Covid-19 inquiry chair to speak out against anyone who 'stands in the way' of the probe

Reporter Chloe Keedy heard from a bereaved son who has waited over two years for this moment

The chair of the long-awaited Covid-19 inquiry has warned she will speak out against anyone who "stands in the way" of the probe, saying she wants lessons to be learned before another outbreak strikes.

Baroness Heather Hallett said she will treat all all holders of evidence and witnesses fairly, but she would speak out about any organisation or person “who stands in the way of the inquiry performing its task”.

The retired court of appeal judge said she would conduct the inquiry as quickly as possible, adding the probe will be a "substantial task" which will take time and "have a significant cost".

More than 200,000 Covid deaths have been recorded across the UK, according to figures from the Office for National Statistics.

Court of Appeal judge Baroness Heather Hallett who will chair the Covid-19 public inquiry. Credit: UK Parliament/PA

In an opening statement on Thursday launching the probe’s investigative phase, Lady Hallett said: “I am determined to undertake and conclude the work of this inquiry as speedily as possible, so that lessons are learned before another pandemic strikes.”

Lady Hallett, a crossbench peer, said she has been struck by the “devastating nature” of people’s loss, and intends to conduct the inquiry in a way that acknowledges the suffering of the bereaved.

“Given the breadth of my investigations, this will not be completed as quickly as some might like. I make no apology for that," she added. “I am determined to ensure that the inquiry has access to the evidence it needs, and has the time to analyse that evidence properly before witnesses appear in front of me."

What are some of the key topics and aims of the inquiry?

  • How well the UK was prepared for a pandemic

  • The effectiveness of the government's response when the pandemic hit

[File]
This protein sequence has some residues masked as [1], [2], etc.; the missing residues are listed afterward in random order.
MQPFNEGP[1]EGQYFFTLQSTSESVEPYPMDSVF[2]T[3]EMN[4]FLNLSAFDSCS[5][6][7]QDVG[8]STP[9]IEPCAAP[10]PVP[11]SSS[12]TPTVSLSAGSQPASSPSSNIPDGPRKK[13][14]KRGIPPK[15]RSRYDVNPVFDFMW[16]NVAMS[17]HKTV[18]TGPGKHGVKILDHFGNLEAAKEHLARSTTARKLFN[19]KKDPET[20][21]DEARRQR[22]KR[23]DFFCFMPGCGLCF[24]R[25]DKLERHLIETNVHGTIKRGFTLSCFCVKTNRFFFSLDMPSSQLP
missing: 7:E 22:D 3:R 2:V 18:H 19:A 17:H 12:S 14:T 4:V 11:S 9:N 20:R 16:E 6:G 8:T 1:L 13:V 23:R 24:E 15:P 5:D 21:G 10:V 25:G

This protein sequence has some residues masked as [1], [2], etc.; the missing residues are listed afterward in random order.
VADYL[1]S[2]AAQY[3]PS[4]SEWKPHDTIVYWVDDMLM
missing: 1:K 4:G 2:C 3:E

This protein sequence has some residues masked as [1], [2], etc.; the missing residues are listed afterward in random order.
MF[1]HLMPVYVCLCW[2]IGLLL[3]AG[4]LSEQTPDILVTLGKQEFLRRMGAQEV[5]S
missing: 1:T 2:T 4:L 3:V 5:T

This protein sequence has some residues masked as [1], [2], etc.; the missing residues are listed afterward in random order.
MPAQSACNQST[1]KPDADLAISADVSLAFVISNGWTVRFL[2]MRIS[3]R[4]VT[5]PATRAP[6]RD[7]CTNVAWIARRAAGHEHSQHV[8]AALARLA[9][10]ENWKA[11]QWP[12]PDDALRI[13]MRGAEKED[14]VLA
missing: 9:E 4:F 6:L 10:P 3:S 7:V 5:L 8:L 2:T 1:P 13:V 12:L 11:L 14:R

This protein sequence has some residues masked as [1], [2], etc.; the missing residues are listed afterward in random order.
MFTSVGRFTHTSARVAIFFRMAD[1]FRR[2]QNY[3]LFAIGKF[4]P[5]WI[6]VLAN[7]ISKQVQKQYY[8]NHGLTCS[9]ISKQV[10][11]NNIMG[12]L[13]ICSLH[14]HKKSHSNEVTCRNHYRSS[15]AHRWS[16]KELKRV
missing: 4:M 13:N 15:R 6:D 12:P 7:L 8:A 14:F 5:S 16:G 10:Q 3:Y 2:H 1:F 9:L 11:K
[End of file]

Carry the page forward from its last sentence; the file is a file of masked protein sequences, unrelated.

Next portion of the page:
• Decisions on lockdowns and handling of scientific advice

  • To consider any disparities in the impact of Covid on different categories of people

  • Consider the experiences of bereaved families

  • Highlight where lessons from the pandemic may be applicable to other civil emergencies

The structure of the Covid-19 inquiry and some key dates

Preliminary hearings will begin as soon as September this year, ahead of substantive public hearings starting in late spring 2023.

A “listening exercise” will begin later this year, enabling members of the public to share their story without formally giving evidence or attending a hearing. Aspects of the pandemic will be grouped into modules, with the first considering the extent to which the risk of a pandemic was properly identified and planned for.

The inquiry will examine the decision making around national lockdowns Credit: PA

Anyone who wishes to apply to become a core participant for the first module can do so by August 16, with the first preliminary hearing set for September 20.

A second module will cover core political and administrative governance and decision making for the UK, such as decisions around lockdowns, use of scientific expertise, modelling and data and public health messaging.

The inquiry will begin taking evidence from experts in September.

A third module will examine the impact of coronavirus and the governmental and societal responses to it, focusing on patients, hospitals, health care staff, NHS backlogs, vaccination, and long Covid.

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The government formally launched the inquiry at the end of June – just days after bereaved families threatened legal action over delays.

It came more than six months after Boris Johnson appointed Lady Hallett to chair the probe in December 2021, and after he previously said the inquiry would start in spring this year.

Reacting to the inquiry's opening, Jo Goodman, co-founder of the Covid-19 Bereaved Families for Justice campaign, said she hopes the probe takes into account the devastating impact losing loved ones to the virus had.

“Today was an emotional day for those of us who have lost loved ones, and it meant a lot to hear Baroness Hallett recognise the devastating nature of bereavement and the pain we’ve been through," she said.

“Hopefully, this will be reflected by not making bereaved families go through the stressful and draining process of applying to be core participants in every single module.”

Elkan Abrahamson, head of major inquests and inquiries at Broudie Jackson Canter, who represents the group, said it is of “fundamental importance” that the Government fully discloses all relevant documents to the inquiry.

“The bereaved would regard anything less than full disclosure as a cover up,” he added.